Objective: Standardized outcome measures provide a basis for comparing outcomes of different clinical trials. Consequently, they can serve as the foundation for determining which therapeutic interventions are most effective. The aim of the present study is to systematically assess how definitions and outcome measures are defined in therapeutic randomized controlled trials (RCTs) of children with functional constipation (FC). Methods: PubMed, EMBASE, and Cochrane databases were searched. Studies were included if it was a (systematic review of) therapeutic RCT, concerning children from 1 to 18 years old with FC, a definition of FC was provided, and if they were written in English. The Delphi list was used for quality assessment. Results: A total of 4092 articles were found but only 45 studies fulfilled our inclusion criteria. In these 45 trials, 22 different definitions of FC were used (17 studies used the Rome III-criteria), 27 different interventions were investigated, and 29 different definitions of treatment success were used. Thirty RCTs (57%) reported primary outcomes of which treatment success was the most frequently used. Most trials (80%) used parental diaries of which only 2 RCTs stated that their instrument was validated. Twenty-four trials (53%) were of good methodological quality. Conclusions: Inconsistency and heterogeneity exist in definitions and outcome measures used in RCTs on childhood FC. Standard definitions, outcome measures, and also validated instruments are needed. We recommend the development of a minimum core outcome set for clinical research in children with FC to make comparison possible between the effects of different therapeutic interventions across studies.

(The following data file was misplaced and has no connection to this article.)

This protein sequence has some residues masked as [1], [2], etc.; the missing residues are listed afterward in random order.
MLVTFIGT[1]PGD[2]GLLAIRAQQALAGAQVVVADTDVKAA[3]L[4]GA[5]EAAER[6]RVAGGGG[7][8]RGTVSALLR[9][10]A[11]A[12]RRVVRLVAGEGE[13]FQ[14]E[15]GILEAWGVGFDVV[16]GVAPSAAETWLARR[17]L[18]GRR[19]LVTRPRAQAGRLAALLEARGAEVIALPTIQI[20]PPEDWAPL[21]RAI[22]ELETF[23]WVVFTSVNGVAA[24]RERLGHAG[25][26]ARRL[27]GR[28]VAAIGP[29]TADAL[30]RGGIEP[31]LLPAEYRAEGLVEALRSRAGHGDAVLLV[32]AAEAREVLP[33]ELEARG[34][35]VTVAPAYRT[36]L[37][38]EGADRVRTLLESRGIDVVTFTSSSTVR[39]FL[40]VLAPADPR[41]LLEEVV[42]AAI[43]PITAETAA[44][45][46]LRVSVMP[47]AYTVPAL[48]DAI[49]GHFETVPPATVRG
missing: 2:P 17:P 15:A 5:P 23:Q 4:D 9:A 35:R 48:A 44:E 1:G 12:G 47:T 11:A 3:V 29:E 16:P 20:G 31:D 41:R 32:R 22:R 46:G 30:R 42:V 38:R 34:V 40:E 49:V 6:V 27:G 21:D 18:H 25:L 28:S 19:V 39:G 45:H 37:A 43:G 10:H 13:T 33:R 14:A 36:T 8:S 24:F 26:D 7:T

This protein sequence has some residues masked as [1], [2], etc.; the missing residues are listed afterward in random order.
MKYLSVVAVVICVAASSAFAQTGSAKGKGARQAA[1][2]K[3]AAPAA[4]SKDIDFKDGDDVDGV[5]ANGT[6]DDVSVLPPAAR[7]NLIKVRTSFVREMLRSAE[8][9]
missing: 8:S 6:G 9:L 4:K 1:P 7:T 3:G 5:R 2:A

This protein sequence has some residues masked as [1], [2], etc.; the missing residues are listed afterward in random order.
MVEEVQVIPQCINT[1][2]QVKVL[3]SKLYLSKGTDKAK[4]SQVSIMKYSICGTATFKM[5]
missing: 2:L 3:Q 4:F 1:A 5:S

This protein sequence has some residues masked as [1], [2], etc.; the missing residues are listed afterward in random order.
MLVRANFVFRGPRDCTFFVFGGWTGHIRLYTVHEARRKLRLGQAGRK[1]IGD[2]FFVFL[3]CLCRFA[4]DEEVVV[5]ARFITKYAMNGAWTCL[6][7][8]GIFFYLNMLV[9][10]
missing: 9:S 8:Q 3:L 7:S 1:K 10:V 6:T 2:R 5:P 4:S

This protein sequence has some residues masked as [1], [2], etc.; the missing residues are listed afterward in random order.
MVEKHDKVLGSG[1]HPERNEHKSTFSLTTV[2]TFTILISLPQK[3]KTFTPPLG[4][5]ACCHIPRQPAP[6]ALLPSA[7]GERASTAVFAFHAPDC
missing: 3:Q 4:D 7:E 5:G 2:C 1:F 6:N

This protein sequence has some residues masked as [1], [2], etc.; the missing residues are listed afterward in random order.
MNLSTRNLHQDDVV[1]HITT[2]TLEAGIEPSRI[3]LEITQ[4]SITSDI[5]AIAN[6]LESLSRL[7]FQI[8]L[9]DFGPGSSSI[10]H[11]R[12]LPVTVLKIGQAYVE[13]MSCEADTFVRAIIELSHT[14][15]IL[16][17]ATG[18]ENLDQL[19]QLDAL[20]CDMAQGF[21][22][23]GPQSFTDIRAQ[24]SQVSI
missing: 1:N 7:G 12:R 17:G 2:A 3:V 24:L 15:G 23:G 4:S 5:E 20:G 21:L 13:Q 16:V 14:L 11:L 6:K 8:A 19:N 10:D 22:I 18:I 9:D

|Journal||Journal of Pediatric Gastroenterology and Nutrition|
|Publication status||Published - 2016|
Kuizenga-Wessel, S., Heckert, S. L., Tros, W., van Etten-Jamaludin, F. S., Benninga, M. A., & Tabbers, M. M. (2016). Reporting on outcome measures of functional constipation in children - A systematic review. Journal of Pediatric Gastroenterology and Nutrition, 62(6), 840-846. https://doi.org/10.1097/MPG.0000000000001110